Christopher Rhodes: I thoroughly enjoyed the vibrant university community, meeting a plethora of people from Australia and around the world alike.
British hydrologist Christopher Rhodes chose to go to University of Wollongong in 2013 for a year’s study abroad experience as part of his Bachelor of Science degree.
Returning to the UK in 2014, Christopher went on to complete a master degree in Science, majoring Hydrology and Climate Change and later joined Mott MacDonald Group – a global engineering, management and development consultancy firm as a hydrologist.
He spoke to Advance recently to share his study experience in Australia.
Interview by Tammy Lee, Marketing & Communications Officer, Advance
Can you describe your current role?
I am a Graduate Hydrologist working for Mott MacDonald, a civil engineering and environmental consultancy company. I spend most of my time undertaking hydrology assessments, building and running hydraulic models to assess flood risk for a variety of clients.
Why are you interested in becoming a hydrologist?
Having an interest in geography and science, I opted to undertake an Environmental Science undergraduate degree to give me a strong foundation across the sector. This gave me an opportunity to study hydrology, meteorology and oceanography, which were long held interests of mine. Upon graduating I considered my options within these disciplines and felt that hydrology was the direction I wanted to take, leading me to doing a masters course in Hydrology.
Why did you choose to go to Australia to study?
As part of my undergraduate degree I transferred onto the study abroad version of my course at the end of my first year. I was offered the options of Europe, North America and Australia. Australia was the obvious option for me. I felt that I would enjoy the outdoor and active lifestyle, make the most of the living and studying in a hot, sunny, coastal location and really wanted to put myself out of my comfort zone being on the other side of the globe.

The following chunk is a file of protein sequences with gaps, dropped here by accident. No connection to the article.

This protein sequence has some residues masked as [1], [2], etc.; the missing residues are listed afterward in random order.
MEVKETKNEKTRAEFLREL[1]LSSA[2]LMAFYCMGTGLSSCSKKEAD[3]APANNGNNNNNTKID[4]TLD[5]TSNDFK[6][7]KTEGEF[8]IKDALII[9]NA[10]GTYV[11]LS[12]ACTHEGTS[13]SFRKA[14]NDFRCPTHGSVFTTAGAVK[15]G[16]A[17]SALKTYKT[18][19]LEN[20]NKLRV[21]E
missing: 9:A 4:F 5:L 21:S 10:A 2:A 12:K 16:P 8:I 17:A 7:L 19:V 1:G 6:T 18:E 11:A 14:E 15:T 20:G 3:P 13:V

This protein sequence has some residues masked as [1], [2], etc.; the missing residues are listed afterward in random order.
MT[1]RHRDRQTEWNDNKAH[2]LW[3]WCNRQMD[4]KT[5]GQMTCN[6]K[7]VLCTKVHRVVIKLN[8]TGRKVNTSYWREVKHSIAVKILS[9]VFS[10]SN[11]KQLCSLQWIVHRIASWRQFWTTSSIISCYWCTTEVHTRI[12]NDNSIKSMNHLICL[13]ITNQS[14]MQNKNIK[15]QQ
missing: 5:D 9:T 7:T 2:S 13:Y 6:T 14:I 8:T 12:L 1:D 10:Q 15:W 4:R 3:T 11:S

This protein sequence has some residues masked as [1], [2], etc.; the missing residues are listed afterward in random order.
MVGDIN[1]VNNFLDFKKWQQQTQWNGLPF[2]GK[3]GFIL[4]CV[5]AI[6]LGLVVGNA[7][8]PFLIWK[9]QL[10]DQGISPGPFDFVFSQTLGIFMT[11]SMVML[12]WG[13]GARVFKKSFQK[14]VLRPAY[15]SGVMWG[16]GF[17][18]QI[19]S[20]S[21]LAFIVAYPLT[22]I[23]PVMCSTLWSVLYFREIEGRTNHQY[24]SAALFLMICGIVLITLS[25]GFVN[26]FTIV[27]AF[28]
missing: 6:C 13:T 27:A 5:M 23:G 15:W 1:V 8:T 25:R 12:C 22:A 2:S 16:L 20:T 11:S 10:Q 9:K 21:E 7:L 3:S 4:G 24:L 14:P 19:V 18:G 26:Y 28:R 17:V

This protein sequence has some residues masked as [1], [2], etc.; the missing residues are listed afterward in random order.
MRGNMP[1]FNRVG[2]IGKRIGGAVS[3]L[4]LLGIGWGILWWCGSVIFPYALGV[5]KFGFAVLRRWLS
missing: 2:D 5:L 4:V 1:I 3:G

How was the experience?
My study abroad experience was a rollercoaster ride that now, 4 years later, seems like a dream. Located in student accommodation in Wollongong, I thoroughly enjoyed the vibrant university community, meeting a plethora of people from Australia and around the world alike. Many of these people I keep in touch with to this day. I enjoyed learning about topics that were not offered in the UK and getting to go on field trips in the local area. The location of the University of Wollongong meant that the beach was a short (free) bus ride away and I have fond memories of many beautiful afternoons spent body surfing and swimming in the sea. One of my favourite trips that I undertook during my time in Australia was a self-drive tour of New South Wales, visiting the homes of almost a dozen friends over three weeks. This trip offered me a real insight into the rural side of Australia and meeting friends along the way made it so fun!
How did an Australian education help to advance your career?
The opportunity to broaden my horizons and undertake topics such as Coasts, Remote Sensing and Fluvial Geomorphology gave me a stronger foundation in my area of interest, as these topics were not available at my home university. The opportunity to work with experts in these fields was valuable and I learnt a lot of academic knowledge and skills from them. The opportunity to live and study in Australia paid dividends, as it was brought up at every single job interview I went to. At the interview of the job I accepted I was even asked to compare the hydrological conditions of England and Australia!
What do you miss most about Australia?
The main thing I miss about Australia is the friendly and welcoming people. During my time in Australia I was always made feel welcome at parties, when visiting friends and their families, and around the university. I also miss the amount of slang that Australians use and I do my best to keep it alive back home in the UK.